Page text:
Well-made tower defense game comes up a little short on fun.

Anyone who’s ever gardened can testify that there are a lot of challenges to growing produce, thanks to the environment alone. But there’s nothing more irritating than vermin feasting on the fruits and vegetables that one’s worked so hard to grow. The developers behind Garden Panic, a new tower defense game for PCs and Macs, know this and are giving players the opportunity to get even with all the bugs and rodents that ever ruined their fruits and vegetables.

The gameplay is pretty standard for the genre. There are a total of nine levels with winding paths that insects (and other common garden pests) swarm across. The pests are trying to get into the strawberry patches that players have to defend. Instead of standard towers, players place pea-shooters, tomato plants, poison flowers, cacti, and corn-plants around the map in order to fend off the invaders. As the plants take out the vermin, they earn experience points that let players level them up and, gradually, evolve into more powerful forms.

None of these maps are overly large, but they become increasingly complex with each level. Enemy movement is a pretty slow affair, even when one moves the game speed up to its maximum level. However, players can make the action a bit more frantic by choosing to launch waves early and earn bonus points.

Every time a map is beaten, players earn experience points and stars that they use to upgrade their plants in The Lab. As players’ experience levels increase, they gain access to new plants and their subsequent evolved forms. Stars are then spent on the plant upgrades. The Lab provides a clever RPG-like feeling to the game as it gives players the opportunity to increase things like a plant-type’s firing range, experience point acquisition, and damage levels.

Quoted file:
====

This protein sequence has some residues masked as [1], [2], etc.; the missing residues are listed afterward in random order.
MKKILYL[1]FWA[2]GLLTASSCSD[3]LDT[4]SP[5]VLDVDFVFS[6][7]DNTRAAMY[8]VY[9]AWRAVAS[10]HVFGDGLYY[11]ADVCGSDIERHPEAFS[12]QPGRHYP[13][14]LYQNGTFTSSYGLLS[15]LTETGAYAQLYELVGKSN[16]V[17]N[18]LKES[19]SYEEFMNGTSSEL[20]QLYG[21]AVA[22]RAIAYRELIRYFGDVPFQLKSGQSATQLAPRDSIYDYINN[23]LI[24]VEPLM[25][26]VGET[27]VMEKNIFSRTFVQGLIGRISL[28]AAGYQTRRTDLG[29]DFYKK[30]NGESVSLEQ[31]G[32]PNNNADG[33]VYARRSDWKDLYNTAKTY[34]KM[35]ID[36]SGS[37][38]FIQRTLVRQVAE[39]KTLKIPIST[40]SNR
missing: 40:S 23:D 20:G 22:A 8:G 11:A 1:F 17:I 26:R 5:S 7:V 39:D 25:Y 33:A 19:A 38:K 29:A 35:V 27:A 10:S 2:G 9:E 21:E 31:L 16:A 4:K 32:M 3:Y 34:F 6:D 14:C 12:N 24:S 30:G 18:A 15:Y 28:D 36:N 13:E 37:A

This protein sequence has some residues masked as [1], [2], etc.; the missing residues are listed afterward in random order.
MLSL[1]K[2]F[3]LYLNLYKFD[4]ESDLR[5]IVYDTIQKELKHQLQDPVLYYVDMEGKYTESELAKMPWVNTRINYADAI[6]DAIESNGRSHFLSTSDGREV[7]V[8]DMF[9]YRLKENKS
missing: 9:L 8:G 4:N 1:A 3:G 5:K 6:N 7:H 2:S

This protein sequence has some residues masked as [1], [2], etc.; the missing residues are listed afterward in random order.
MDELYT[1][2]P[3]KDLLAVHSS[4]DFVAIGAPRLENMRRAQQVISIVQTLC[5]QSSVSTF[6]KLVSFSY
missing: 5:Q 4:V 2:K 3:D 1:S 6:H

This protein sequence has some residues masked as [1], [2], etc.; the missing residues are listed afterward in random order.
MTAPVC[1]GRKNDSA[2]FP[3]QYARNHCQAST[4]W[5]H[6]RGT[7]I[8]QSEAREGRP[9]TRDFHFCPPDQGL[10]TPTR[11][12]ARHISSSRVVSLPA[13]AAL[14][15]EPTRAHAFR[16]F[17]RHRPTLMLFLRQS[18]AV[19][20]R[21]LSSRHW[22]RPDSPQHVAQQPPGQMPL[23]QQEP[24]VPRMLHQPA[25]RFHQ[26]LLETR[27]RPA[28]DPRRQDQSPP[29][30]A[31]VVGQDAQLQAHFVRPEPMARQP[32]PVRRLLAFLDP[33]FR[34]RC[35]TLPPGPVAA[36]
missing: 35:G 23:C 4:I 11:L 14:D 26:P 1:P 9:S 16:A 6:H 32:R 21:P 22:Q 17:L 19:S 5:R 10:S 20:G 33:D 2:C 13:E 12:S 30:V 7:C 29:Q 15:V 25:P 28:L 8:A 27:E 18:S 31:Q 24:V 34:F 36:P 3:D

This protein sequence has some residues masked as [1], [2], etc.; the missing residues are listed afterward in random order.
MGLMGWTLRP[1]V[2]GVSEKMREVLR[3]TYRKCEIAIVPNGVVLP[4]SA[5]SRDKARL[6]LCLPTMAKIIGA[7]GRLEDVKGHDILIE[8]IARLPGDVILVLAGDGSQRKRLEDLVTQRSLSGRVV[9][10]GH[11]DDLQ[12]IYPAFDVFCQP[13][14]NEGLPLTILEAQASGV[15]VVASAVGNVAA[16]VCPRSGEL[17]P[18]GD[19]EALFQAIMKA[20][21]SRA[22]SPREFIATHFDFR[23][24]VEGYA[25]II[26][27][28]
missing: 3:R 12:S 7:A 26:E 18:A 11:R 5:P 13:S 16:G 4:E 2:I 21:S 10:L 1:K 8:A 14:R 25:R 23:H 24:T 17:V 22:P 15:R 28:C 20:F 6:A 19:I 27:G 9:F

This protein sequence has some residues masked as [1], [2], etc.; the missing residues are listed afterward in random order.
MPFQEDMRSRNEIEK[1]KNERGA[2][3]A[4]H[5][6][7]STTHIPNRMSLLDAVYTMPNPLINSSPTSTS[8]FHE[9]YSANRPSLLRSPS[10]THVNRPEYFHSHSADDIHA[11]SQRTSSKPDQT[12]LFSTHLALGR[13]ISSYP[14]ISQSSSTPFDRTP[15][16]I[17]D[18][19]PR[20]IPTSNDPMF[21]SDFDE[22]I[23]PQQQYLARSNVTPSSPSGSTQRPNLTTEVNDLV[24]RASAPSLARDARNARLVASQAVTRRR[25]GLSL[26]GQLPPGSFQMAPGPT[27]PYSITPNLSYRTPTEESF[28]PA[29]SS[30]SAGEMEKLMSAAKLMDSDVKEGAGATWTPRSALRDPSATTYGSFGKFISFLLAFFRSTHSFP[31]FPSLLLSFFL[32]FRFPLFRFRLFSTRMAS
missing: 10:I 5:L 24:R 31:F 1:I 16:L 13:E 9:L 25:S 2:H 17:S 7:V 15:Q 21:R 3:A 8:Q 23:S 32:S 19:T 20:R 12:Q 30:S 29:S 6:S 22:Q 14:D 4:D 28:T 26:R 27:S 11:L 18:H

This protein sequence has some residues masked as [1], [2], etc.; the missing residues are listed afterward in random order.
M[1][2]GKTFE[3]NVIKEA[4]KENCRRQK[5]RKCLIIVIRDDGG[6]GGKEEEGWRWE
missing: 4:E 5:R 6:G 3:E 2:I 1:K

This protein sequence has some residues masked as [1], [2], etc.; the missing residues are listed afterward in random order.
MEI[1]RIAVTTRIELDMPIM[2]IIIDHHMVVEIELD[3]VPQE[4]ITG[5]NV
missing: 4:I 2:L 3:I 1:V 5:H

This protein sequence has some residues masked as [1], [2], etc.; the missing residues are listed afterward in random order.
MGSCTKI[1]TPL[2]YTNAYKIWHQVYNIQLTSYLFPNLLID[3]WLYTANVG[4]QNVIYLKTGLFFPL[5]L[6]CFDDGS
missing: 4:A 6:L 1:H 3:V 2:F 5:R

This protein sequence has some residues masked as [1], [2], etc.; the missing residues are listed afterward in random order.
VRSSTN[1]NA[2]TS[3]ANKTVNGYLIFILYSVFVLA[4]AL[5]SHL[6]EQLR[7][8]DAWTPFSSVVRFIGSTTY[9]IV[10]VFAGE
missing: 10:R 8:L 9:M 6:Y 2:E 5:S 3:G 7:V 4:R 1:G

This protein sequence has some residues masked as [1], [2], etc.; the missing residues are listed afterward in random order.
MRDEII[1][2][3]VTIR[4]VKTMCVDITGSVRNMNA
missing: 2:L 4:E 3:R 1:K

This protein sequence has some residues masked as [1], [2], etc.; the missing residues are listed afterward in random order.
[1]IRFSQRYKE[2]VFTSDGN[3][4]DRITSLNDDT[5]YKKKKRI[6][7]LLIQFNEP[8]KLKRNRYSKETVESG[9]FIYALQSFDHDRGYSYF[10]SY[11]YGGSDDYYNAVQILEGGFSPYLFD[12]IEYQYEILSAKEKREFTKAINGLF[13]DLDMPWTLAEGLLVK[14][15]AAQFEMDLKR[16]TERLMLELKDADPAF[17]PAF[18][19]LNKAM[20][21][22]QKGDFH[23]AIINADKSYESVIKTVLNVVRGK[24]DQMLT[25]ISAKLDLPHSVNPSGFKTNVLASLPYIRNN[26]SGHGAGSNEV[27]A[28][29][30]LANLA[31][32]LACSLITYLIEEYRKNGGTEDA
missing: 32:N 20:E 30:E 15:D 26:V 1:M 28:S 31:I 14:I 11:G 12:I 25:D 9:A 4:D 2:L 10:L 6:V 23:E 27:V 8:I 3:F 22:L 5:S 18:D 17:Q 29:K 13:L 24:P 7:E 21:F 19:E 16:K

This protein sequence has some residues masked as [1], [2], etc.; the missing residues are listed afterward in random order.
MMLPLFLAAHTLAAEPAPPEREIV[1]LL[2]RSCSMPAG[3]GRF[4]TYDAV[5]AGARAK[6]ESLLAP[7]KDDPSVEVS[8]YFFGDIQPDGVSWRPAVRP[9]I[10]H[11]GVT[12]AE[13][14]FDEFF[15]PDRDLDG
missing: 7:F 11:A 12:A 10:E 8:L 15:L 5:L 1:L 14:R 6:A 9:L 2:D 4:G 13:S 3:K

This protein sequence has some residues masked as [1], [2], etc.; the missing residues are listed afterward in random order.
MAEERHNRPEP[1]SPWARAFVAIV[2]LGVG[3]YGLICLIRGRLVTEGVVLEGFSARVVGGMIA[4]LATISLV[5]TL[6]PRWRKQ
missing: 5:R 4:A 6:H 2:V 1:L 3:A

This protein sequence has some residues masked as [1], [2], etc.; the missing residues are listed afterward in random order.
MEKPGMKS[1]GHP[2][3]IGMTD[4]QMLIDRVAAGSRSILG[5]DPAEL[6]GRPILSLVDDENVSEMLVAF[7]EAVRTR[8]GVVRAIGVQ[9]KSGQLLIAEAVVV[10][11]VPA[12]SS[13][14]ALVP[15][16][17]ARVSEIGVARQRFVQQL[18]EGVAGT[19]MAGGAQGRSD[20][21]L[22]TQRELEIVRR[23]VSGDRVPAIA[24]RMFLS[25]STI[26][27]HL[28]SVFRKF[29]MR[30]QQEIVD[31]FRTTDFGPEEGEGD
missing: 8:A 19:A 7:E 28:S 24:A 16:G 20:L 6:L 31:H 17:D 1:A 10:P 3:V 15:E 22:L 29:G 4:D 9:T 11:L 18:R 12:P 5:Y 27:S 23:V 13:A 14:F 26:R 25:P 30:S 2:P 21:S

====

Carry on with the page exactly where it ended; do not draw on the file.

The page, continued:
Garden Panic

Visually, Garden Panic is a bit mixed. The menu paintings show plants and insects with a lot of personality. This art hints at a cartoon-like, whimsical style. However, the actual game art is much more straightforward and bland. It’s not bad, but it’s a rather dull letdown after being teased with visuals that seem like they’d be a lot of fun to look at.

The quality of the soundtrack is similar: alright, but nothing to write home about. It’s a cute MIDI-like score that doesn’t really do much to either sweeten or sour the overall experience.

Once the game’s been beaten, there’s a level editor that will help players keep things fresh. Unfortunately, the editor isn’t all that intuitive. Laying out a map is fairly easy, but placing spawn/end points for the waves of enemies is easier said than done because the editor doesn’t offer any instructions on how to link them together. As a result, players shouldn’t be surprised if they find themselves constantly being told that they can’t save their custom map.

Garden Panic

Garden Panic is one of those moderately-entertaining games that feels like it could be a lot better with a little work. It’s cute, well-made, and it provides enough challenge to be mildly addicting, but it there’s a distinct lack of real fun here. Between this and the frustrations with the level editor, it’s tough to recommend this instead of something like Plants vs. Zombies. That said, tower defense fans might want to check it out with the free one-hour demo that Big Fish Games offers before committing to buy it.